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Civil War and Willingness to Pay for Independence: The American Revolution

  • Paul Hallwood

    (University of Connecticut)

This paper uses a similar theoretical approach to that in the modern literature on the propagation of civil wars to assess the causes of the American Revolution. Economic causes are weighed relative to political causes as a contribution to the more than 200-year inconclusive debate among historians as to why the Americans rebelled. The key question investigated is whether the economic benefit of leaving the Empire was great enough to warrant bearing the expected cost of war with Great Britain? The main finding is “no”, and that political grievances must have played the predominant role in sparking the American Revolution.

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File URL: http://web2.uconn.edu/economics/working/2011-15.pdf
File Function: Full text
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Paper provided by University of Connecticut, Department of Economics in its series Working papers with number 2011-15.

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Length: 27 pages
Date of creation: Jul 2011
Date of revision:
Handle: RePEc:uct:uconnp:2011-15
Contact details of provider: Postal: University of Connecticut 365 Fairfield Way, Unit 1063 Storrs, CT 06269-1063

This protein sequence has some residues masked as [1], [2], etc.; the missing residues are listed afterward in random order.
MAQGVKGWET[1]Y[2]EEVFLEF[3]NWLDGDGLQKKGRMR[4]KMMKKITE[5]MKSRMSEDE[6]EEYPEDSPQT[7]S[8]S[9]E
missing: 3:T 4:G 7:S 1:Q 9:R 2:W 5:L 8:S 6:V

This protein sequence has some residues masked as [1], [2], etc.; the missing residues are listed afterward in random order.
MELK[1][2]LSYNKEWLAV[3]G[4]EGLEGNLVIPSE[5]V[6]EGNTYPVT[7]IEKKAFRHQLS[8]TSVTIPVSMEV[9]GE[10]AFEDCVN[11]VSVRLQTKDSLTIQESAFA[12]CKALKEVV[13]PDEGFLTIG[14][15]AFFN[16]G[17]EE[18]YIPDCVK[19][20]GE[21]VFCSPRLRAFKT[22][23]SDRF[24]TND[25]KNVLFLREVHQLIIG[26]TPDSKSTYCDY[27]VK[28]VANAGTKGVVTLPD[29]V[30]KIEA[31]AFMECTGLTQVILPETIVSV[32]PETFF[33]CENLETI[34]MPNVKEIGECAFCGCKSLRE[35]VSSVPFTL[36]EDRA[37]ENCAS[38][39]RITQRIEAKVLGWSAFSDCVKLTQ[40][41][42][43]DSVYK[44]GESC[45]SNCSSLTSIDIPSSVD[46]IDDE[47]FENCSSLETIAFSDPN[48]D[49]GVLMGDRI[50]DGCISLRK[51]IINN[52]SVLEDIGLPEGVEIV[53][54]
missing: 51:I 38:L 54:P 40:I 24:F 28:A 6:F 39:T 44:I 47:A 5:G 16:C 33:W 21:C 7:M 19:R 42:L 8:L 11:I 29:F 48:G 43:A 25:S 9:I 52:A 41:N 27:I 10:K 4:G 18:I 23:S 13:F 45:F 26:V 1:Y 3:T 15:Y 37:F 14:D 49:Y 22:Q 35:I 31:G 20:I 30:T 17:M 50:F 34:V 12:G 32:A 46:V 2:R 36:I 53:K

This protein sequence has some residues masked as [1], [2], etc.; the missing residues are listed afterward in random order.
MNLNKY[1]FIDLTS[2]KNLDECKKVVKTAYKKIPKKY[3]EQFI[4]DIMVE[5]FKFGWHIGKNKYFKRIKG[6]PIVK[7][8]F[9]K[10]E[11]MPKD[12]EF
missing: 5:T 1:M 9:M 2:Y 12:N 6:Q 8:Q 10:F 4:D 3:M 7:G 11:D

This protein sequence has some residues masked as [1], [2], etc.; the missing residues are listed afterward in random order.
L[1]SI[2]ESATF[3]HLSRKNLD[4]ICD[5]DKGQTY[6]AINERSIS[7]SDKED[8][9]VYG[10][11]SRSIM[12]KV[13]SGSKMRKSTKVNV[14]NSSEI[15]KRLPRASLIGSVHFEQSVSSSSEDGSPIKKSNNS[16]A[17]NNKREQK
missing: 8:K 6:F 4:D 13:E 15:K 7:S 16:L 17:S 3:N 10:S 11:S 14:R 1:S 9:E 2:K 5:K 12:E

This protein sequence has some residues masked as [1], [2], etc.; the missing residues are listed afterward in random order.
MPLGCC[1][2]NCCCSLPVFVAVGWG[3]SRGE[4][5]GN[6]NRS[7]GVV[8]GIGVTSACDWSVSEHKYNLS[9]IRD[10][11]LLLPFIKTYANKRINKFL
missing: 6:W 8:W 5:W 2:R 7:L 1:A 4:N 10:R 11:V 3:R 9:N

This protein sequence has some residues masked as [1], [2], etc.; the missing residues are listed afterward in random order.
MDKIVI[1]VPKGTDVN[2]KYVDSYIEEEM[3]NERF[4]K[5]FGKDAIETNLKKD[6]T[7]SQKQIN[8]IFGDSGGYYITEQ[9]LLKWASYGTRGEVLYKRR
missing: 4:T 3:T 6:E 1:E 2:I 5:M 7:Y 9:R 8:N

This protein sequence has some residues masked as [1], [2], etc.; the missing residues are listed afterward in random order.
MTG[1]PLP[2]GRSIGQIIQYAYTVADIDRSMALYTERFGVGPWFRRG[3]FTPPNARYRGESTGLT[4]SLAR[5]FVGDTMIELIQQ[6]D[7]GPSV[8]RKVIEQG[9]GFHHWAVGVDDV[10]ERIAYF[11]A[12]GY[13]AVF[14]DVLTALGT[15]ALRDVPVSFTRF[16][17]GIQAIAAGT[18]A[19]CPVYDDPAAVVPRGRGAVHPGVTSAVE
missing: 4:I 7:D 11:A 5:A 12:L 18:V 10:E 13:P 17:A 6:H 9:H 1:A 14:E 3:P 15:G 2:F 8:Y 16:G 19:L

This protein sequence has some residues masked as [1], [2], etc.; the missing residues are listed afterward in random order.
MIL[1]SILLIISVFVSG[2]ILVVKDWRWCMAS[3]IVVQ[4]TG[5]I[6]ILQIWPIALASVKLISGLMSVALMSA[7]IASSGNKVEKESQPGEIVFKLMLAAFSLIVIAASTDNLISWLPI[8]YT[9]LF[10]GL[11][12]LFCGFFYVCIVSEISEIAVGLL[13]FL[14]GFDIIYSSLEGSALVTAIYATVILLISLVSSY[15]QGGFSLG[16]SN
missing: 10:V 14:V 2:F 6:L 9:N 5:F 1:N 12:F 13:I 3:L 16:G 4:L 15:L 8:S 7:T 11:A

Phone: (860) 486-4889
Fax: (860) 486-4463
Web page: http://www.econ.uconn.edu/

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  1. Shanmugam, K. R., 2006. "Rate of time preference and the quantity adjusted value of life in India," Environment and Development Economics, Cambridge University Press, vol. 11(05), pages 569-583, October.
  2. Viscusi, W. Kip & Moore, Michael J., 1989. "Rates of time preference and valuations of the duration of life," Journal of Public Economics, Elsevier, vol. 38(3), pages 297-317, April.
  3. Thomas, Robert Paul, 1965. "A Quantitative Approach to the Study of the Effects of British Imperial Policy upon Colonial Welfare: Some Preliminary Findings," The Journal of Economic History, Cambridge University Press, vol. 25(04), pages 615-638, December.
  4. Wittman, Donald, 1991. "Nations and States: Mergers and Acquisitions; Dissolutions and Divorce," American Economic Review, American Economic Association, vol. 81(2), pages 126-29, May.
  5. Taylor, George Rogers, 1964. "American Economic Growth Before 1840: An Exploratory Essay," The Journal of Economic History, Cambridge University Press, vol. 24(04), pages 427-444, December.
  6. Whaples, Robert, 1995. "Where Is There Consensus Among American Economic Historians? The Results of a Survey on Forty Propositions," The Journal of Economic History, Cambridge University Press, vol. 55(01), pages 139-154, March.
  7. Moore, Michael J. & Viscusi, W. Kip, 1990. "Discounting environmental health risks: New evidence and policy implications," Journal of Environmental Economics and Management, Elsevier, vol. 18(2), pages S51-S62, March.
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